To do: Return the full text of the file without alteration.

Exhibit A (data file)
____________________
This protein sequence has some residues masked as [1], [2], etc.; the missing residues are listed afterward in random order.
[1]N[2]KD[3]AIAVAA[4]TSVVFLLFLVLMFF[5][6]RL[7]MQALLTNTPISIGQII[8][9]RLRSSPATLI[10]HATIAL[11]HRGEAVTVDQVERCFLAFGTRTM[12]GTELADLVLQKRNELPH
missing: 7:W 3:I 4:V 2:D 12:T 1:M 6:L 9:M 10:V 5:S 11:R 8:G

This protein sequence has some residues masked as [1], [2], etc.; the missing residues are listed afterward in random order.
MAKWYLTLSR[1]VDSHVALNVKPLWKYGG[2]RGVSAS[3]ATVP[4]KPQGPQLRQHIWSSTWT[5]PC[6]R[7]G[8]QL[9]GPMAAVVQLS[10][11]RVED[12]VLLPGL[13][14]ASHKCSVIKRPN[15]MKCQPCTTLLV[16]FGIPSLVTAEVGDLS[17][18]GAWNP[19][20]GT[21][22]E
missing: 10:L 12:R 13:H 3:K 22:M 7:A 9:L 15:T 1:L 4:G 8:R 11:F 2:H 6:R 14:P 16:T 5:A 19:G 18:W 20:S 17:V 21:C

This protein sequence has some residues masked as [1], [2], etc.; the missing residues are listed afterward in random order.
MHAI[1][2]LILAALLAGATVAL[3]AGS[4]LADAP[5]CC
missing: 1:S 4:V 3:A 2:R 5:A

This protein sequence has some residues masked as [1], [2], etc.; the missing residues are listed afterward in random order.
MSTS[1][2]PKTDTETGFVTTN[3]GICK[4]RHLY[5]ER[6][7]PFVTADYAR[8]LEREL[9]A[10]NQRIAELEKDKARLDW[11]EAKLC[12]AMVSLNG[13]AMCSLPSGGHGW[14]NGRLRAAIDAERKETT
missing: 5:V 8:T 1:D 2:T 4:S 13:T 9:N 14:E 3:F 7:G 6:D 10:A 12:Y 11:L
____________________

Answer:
This protein sequence has some residues masked as [1], [2], etc.; the missing residues are listed afterward in random order.
[1]N[2]KD[3]AIAVAA[4]TSVVFLLFLVLMFF[5][6]RL[7]MQALLTNTPISIGQII[8][9]RLRSSPATLI[10]HATIAL[11]HRGEAVTVDQVERCFLAFGTRTM[12]GTELADLVLQKRNELPH
missing: 7:W 3:I 4:V 2:D 12:T 1:M 6:L 9:M 10:V 5:S 11:R 8:G

This protein sequence has some residues masked as [1], [2], etc.; the missing residues are listed afterward in random order.
MAKWYLTLSR[1]VDSHVALNVKPLWKYGG[2]RGVSAS[3]ATVP[4]KPQGPQLRQHIWSSTWT[5]PC[6]R[7]G[8]QL[9]GPMAAVVQLS[10][11]RVED[12]VLLPGL[13][14]ASHKCSVIKRPN[15]MKCQPCTTLLV[16]FGIPSLVTAEVGDLS[17][18]GAWNP[19][20]GT[21][22]E
missing: 10:L 12:R 13:H 3:K 22:M 7:A 9:L 15:T 1:L 4:G 8:R 11:F 2:H 6:R 14:P 16:T 5:A 19:G 18:W 20:S 17:V 21:C

This protein sequence has some residues masked as [1], [2], etc.; the missing residues are listed afterward in random order.
MHAI[1][2]LILAALLAGATVAL[3]AGS[4]LADAP[5]CC
missing: 1:S 4:V 3:A 2:R 5:A

This protein sequence has some residues masked as [1], [2], etc.; the missing residues are listed afterward in random order.
MSTS[1][2]PKTDTETGFVTTN[3]GICK[4]RHLY[5]ER[6][7]PFVTADYAR[8]LEREL[9]A[10]NQRIAELEKDKARLDW[11]EAKLC[12]AMVSLNG[13]AMCSLPSGGHGW[14]NGRLRAAIDAERKETT
missing: 5:V 8:T 1:D 2:T 4:S 13:T 9:N 14:E 3:F 7:G 6:D 10:A 12:Y 11:L